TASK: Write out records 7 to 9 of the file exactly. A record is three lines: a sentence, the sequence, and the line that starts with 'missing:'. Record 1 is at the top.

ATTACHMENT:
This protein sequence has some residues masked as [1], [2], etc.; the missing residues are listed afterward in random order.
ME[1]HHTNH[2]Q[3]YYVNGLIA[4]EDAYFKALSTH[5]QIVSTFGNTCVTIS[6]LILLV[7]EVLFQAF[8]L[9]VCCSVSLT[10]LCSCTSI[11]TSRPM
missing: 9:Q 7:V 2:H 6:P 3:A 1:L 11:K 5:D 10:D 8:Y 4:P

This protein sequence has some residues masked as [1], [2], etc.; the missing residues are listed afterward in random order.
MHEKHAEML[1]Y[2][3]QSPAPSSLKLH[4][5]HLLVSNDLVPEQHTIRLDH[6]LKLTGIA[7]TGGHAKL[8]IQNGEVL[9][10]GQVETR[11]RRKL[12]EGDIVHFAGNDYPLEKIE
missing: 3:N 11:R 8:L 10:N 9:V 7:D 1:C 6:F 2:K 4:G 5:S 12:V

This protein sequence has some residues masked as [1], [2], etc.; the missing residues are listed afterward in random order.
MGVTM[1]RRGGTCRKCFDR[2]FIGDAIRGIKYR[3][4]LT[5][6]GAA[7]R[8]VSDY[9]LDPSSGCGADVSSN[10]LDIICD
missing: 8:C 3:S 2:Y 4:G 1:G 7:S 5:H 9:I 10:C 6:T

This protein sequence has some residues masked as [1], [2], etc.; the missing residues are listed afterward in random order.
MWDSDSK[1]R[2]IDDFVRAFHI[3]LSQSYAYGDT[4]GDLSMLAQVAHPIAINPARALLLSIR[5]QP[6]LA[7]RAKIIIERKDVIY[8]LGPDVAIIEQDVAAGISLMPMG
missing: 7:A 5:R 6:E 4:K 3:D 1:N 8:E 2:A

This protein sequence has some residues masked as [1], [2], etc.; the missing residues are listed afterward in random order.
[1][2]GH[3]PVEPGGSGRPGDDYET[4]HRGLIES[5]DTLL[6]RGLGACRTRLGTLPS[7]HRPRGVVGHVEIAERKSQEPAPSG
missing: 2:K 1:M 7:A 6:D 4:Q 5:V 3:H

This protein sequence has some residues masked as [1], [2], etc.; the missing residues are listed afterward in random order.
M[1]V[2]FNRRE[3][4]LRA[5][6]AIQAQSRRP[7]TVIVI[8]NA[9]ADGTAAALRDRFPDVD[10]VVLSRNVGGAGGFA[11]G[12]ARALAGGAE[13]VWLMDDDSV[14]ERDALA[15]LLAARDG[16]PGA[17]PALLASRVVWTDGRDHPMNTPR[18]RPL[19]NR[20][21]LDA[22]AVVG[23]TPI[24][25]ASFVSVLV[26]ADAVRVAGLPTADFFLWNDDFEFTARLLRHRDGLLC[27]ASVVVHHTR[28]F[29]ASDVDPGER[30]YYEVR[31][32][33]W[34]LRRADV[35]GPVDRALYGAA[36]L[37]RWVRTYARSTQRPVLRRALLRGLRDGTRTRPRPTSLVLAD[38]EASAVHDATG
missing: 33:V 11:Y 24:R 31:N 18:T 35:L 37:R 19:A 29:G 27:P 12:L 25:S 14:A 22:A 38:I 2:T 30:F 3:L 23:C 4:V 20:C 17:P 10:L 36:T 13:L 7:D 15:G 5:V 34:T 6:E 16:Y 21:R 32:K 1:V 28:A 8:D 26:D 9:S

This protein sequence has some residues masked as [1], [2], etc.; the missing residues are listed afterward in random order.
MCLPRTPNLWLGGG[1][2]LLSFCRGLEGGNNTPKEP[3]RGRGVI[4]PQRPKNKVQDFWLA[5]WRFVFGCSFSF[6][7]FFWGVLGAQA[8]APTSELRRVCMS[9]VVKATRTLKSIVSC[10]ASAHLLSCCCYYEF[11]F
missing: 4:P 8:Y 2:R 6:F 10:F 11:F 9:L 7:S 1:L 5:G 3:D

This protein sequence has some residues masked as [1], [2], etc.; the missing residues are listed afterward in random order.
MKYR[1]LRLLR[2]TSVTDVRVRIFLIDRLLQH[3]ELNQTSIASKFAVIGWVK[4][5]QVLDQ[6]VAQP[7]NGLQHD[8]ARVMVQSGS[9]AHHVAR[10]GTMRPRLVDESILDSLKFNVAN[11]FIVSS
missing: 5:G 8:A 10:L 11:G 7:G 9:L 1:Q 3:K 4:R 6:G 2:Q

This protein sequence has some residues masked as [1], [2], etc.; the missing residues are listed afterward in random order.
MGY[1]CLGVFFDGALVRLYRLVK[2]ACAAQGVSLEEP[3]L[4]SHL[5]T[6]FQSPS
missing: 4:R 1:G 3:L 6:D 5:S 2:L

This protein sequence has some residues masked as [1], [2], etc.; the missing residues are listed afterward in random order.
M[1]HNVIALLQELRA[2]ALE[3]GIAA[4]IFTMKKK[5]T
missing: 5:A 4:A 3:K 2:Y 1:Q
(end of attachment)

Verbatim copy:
This protein sequence has some residues masked as [1], [2], etc.; the missing residues are listed afterward in random order.
MCLPRTPNLWLGGG[1][2]LLSFCRGLEGGNNTPKEP[3]RGRGVI[4]PQRPKNKVQDFWLA[5]WRFVFGCSFSF[6][7]FFWGVLGAQA[8]APTSELRRVCMS[9]VVKATRTLKSIVSC[10]ASAHLLSCCCYYEF[11]F
missing: 4:P 8:Y 2:R 6:F 10:F 11:F 9:L 7:S 1:L 5:G 3:D

This protein sequence has some residues masked as [1], [2], etc.; the missing residues are listed afterward in random order.
MKYR[1]LRLLR[2]TSVTDVRVRIFLIDRLLQH[3]ELNQTSIASKFAVIGWVK[4][5]QVLDQ[6]VAQP[7]NGLQHD[8]ARVMVQSGS[9]AHHVAR[10]GTMRPRLVDESILDSLKFNVAN[11]FIVSS
missing: 5:G 8:A 10:L 11:G 7:G 9:L 1:Q 3:K 4:R 6:G 2:Q

This protein sequence has some residues masked as [1], [2], etc.; the missing residues are listed afterward in random order.
MGY[1]CLGVFFDGALVRLYRLVK[2]ACAAQGVSLEEP[3]L[4]SHL[5]T[6]FQSPS
missing: 4:R 1:G 3:L 6:D 5:S 2:L